The range of processes used in plastics processing can now processed using infrared heating technology. So says the team at Heraeus Noblelight, Gaithersburg, Md., which notes that infrared emitters are already well established in the rapid, homogenous heating of large, flat surfaces. There is a real challenge in manufacturing processes where only very small or curved surfaces, edges, borders or defined contours of the product need to be heated. Why is it necessary to heat up complete car doors, steering wheels or foot mats when only a few centimeters of these products require heat?

Heraeus makes its point by citing several common materials in automotive manufacturing.

  • Car carpets generally consist of a polyester topside with a rubber underside. The underside is made non-slip by means of pimples or similar structures. The topside fleece can fray after the mats are cut to size, and conventionally, edges are crimped with a heated tool to prevent this. By using infrared emitters, it is no longer necessary to pre-heat the tool. An emitter, which is shaped exactly to the shape of the carpet edge, heats this edge in seconds before the edge is crimped by the crimping tool. This contact-free infrared heating, using precisely shaped emitters, can reduce production cycle times to 15 to 20 seconds. Quartz glass infrared emitters can be used in the production of edges and borders. They apply heat so precisely, exactly where it is needed, without heating the rest of the foot mat. This minimizes heating damage and saves energy.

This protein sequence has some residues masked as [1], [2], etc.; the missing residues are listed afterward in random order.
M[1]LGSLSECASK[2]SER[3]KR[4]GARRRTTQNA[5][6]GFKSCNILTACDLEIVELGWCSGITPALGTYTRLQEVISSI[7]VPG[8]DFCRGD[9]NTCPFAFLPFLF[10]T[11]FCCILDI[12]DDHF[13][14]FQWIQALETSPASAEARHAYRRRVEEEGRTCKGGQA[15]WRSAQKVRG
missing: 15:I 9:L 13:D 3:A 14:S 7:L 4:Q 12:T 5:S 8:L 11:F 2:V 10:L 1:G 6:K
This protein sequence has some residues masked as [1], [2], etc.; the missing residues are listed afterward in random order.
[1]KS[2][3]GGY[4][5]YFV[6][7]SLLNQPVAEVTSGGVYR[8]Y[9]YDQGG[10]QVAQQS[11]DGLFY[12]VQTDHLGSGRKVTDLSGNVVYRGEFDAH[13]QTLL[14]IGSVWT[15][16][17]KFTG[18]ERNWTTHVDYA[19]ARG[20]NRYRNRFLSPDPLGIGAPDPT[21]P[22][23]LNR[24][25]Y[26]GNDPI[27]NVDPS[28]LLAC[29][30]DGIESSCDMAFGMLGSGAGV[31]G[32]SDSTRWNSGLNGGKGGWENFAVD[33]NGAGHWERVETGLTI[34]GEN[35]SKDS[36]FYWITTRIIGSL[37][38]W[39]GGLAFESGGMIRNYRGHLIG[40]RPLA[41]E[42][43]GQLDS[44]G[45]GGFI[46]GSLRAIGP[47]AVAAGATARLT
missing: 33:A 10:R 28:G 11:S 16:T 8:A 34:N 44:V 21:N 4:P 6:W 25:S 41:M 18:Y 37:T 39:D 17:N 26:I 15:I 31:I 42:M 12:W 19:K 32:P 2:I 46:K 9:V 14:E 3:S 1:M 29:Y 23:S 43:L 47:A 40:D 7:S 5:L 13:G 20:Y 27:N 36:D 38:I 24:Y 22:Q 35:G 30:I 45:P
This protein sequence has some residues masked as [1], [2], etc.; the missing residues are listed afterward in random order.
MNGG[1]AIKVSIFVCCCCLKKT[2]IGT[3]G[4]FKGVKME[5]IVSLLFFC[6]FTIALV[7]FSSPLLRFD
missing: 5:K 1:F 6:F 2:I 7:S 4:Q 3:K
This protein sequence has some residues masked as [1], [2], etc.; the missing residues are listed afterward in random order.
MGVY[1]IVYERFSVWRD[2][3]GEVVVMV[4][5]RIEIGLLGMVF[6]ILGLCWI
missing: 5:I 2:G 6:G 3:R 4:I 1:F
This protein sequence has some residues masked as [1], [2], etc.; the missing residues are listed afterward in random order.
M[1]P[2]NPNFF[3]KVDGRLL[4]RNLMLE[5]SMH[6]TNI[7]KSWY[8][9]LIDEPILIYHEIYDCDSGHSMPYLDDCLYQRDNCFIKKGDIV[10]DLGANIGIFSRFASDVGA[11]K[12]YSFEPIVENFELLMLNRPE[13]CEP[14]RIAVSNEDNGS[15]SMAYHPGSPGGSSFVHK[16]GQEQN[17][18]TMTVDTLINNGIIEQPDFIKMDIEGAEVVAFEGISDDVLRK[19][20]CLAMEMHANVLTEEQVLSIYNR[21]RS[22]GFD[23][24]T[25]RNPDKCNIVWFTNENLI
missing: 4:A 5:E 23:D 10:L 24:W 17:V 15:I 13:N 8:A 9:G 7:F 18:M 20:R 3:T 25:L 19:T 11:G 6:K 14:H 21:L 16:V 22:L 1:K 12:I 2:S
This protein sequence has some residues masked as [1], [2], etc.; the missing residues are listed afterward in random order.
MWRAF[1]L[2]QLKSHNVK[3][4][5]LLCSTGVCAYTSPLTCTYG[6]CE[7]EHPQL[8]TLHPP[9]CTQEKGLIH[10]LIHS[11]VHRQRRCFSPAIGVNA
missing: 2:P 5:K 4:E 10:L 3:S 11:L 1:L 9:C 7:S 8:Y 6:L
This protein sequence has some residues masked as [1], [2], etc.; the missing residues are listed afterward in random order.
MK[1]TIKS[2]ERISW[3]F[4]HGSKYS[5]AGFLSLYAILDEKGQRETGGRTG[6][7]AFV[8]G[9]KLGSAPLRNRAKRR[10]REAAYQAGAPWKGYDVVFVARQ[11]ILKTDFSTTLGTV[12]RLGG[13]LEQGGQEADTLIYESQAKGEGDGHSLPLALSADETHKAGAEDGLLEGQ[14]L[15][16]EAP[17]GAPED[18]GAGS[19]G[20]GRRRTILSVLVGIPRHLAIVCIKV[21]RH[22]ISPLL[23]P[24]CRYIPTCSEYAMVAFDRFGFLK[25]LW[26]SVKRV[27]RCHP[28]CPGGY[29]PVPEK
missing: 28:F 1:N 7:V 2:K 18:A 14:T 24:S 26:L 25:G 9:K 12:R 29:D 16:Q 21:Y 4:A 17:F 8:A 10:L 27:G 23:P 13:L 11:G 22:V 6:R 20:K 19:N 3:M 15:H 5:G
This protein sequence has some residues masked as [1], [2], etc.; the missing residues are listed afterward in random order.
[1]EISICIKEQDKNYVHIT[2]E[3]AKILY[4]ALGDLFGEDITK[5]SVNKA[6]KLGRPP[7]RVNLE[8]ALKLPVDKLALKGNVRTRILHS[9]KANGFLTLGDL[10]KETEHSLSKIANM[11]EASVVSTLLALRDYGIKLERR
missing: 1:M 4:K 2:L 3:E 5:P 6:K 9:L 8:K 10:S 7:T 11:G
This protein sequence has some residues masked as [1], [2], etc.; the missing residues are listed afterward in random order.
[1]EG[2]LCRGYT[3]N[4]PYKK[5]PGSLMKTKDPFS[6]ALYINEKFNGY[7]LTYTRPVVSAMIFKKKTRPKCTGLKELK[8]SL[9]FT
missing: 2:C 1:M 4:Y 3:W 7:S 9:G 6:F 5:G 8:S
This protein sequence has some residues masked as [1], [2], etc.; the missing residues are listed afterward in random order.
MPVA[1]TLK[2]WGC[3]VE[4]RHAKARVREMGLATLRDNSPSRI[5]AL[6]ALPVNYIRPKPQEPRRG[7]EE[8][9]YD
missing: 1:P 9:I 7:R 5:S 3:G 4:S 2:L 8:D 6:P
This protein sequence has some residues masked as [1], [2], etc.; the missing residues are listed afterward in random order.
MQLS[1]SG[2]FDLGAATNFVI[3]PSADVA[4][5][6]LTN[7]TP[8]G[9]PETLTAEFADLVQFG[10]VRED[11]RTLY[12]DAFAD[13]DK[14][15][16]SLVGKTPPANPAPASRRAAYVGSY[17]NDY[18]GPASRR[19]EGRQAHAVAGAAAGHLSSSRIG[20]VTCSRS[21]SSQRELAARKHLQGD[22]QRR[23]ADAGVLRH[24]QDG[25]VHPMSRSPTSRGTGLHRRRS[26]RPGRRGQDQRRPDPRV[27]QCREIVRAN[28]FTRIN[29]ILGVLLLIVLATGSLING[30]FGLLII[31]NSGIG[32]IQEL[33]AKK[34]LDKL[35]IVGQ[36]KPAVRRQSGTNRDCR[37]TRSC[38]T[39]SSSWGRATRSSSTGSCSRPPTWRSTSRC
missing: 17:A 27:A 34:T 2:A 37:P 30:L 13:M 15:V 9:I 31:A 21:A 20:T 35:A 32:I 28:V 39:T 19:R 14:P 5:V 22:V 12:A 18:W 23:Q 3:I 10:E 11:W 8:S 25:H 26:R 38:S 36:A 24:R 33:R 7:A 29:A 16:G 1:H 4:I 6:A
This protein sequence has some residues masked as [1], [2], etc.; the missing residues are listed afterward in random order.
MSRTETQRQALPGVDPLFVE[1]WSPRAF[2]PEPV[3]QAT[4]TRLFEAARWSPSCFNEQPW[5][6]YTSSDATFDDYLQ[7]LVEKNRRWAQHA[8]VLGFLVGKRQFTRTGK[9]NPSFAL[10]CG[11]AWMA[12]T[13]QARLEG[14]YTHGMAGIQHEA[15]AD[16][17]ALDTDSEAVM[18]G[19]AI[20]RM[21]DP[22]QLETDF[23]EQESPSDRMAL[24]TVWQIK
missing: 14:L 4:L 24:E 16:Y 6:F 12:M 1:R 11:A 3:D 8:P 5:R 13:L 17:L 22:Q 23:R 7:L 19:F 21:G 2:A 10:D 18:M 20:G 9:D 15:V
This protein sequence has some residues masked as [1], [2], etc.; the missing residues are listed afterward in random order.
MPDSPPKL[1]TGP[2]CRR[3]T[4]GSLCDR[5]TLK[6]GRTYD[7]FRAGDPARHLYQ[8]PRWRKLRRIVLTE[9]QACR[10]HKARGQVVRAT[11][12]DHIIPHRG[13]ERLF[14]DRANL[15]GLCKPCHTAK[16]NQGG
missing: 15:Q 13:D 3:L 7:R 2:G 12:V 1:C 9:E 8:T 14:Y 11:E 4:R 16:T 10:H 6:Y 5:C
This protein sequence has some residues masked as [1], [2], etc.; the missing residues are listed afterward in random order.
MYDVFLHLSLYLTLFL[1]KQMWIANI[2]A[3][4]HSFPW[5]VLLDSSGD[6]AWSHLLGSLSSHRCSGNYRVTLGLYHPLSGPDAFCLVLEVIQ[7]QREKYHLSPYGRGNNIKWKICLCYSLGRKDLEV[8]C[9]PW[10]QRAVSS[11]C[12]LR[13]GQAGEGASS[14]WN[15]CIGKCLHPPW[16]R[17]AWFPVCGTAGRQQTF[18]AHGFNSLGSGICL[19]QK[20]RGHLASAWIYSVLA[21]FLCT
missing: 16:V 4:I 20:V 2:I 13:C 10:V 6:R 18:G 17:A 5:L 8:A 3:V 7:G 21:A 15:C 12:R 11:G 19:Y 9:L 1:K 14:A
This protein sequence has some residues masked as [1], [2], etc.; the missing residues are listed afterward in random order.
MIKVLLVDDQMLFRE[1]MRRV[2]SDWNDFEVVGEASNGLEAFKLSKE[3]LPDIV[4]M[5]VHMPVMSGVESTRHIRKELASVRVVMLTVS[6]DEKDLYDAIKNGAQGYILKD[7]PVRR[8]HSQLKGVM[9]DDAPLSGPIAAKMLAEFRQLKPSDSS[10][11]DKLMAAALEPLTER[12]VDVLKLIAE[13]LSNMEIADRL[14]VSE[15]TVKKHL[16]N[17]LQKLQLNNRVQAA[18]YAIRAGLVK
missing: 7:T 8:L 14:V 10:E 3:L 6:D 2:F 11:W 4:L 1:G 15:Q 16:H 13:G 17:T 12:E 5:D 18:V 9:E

• Plastic components can be joined by infrared heating without the need for adhesives or other joining mechanisms. The infrared radiation melts a thin surface layer of the individual plastic parts in a short time. The parts are then joined by simply pressing them together to form products such brake-fluid reservoirs. In contrast with contact welding using hot plates, no excess material clings to the heat source and the heating stage takes place in seconds and is repeatable.
  • Plastic handles, housing parts, air intakes or covers are often injection molded. Very often it is impossible to prevent the creation of sharp-edged burrs, especially in the tool separation plane. Shaped infrared emitters precisely melt away only the burr, without damaging the actual work piece. As a result, they are superior to many conventional methods, such as manual removal with special blades or by the use of gas flames, which do not produce repeatable results and take considerable time.

Hereaus Noblelight has experience applying energy efficiently even for difficult manufacturing operations.